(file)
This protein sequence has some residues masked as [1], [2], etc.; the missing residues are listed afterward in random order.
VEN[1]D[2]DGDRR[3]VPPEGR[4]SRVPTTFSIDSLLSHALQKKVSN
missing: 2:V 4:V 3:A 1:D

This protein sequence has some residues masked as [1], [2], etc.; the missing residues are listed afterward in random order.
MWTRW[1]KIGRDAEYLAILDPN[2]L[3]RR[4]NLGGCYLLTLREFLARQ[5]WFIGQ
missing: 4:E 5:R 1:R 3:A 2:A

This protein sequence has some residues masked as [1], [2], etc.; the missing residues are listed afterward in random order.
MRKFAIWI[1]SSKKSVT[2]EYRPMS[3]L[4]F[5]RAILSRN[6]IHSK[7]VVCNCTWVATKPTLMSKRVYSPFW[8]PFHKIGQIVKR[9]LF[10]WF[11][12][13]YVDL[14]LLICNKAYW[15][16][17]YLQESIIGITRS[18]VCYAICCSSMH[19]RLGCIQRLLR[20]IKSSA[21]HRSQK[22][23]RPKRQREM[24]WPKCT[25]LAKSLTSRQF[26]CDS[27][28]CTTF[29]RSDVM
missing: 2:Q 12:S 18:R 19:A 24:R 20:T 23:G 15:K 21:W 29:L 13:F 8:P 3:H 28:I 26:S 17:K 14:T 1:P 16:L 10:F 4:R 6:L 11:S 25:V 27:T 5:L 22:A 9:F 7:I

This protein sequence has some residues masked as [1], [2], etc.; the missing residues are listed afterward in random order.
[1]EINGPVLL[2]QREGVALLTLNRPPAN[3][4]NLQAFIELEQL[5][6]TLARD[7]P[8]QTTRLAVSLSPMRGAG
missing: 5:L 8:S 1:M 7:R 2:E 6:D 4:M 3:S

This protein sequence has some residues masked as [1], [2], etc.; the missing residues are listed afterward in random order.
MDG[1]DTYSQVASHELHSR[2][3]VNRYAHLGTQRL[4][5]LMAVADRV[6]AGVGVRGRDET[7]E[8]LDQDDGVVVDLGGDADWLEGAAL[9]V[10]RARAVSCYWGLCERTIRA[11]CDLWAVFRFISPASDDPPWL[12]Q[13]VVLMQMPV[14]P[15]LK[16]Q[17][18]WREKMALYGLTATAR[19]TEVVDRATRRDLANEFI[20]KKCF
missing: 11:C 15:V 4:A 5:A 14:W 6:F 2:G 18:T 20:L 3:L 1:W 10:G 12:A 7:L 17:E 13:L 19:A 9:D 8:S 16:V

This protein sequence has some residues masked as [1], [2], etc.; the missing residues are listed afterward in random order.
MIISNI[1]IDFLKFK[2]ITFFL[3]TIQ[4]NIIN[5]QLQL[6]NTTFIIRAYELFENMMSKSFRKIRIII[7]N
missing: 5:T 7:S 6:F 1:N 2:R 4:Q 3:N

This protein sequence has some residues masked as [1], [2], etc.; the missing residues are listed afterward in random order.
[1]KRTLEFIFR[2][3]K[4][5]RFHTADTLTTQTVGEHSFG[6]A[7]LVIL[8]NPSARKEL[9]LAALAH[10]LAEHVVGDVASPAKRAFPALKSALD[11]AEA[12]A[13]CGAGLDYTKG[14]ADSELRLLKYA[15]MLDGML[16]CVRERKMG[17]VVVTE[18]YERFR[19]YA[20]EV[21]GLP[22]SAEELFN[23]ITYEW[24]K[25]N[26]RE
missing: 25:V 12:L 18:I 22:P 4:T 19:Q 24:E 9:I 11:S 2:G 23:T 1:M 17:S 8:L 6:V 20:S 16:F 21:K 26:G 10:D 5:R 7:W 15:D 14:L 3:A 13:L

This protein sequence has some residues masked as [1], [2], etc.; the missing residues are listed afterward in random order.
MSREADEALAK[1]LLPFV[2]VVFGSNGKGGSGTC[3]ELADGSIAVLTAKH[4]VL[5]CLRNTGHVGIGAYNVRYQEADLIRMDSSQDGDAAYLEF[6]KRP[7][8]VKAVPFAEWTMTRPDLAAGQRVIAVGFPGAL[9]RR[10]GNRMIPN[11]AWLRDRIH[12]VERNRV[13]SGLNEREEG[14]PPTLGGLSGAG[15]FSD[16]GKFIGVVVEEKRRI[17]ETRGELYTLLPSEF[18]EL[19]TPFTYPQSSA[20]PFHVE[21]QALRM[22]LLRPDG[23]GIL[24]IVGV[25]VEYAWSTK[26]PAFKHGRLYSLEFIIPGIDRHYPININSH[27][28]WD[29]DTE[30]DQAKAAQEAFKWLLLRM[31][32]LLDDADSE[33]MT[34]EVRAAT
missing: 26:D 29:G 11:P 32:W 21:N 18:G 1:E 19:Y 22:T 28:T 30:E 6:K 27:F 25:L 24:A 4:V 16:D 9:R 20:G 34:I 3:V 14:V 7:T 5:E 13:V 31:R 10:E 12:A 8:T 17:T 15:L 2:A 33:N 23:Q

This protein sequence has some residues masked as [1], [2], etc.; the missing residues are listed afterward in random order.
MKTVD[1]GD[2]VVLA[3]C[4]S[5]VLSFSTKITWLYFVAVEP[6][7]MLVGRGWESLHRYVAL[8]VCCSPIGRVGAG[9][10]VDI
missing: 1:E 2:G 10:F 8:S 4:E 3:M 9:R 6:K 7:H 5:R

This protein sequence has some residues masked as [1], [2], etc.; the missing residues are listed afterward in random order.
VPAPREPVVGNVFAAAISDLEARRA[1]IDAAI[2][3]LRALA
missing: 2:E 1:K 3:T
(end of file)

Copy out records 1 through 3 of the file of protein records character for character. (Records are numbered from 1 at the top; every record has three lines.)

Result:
This protein sequence has some residues masked as [1], [2], etc.; the missing residues are listed afterward in random order.
VEN[1]D[2]DGDRR[3]VPPEGR[4]SRVPTTFSIDSLLSHALQKKVSN
missing: 2:V 4:V 3:A 1:D

This protein sequence has some residues masked as [1], [2], etc.; the missing residues are listed afterward in random order.
MWTRW[1]KIGRDAEYLAILDPN[2]L[3]RR[4]NLGGCYLLTLREFLARQ[5]WFIGQ
missing: 4:E 5:R 1:R 3:A 2:A

This protein sequence has some residues masked as [1], [2], etc.; the missing residues are listed afterward in random order.
MRKFAIWI[1]SSKKSVT[2]EYRPMS[3]L[4]F[5]RAILSRN[6]IHSK[7]VVCNCTWVATKPTLMSKRVYSPFW[8]PFHKIGQIVKR[9]LF[10]WF[11][12][13]YVDL[14]LLICNKAYW[15][16][17]YLQESIIGITRS[18]VCYAICCSSMH[19]RLGCIQRLLR[20]IKSSA[21]HRSQK[22][23]RPKRQREM[24]WPKCT[25]LAKSLTSRQF[26]CDS[27][28]CTTF[29]RSDVM
missing: 2:Q 12:S 18:R 19:A 24:R 20:T 23:G 15:K 21:W 29:L 13:F 8:P 3:H 28:I 26:S 17:K 14:T 1:P 16:L 10:F 4:R 6:L 11:S 25:V 27:T 5:L 22:A 9:F 7:I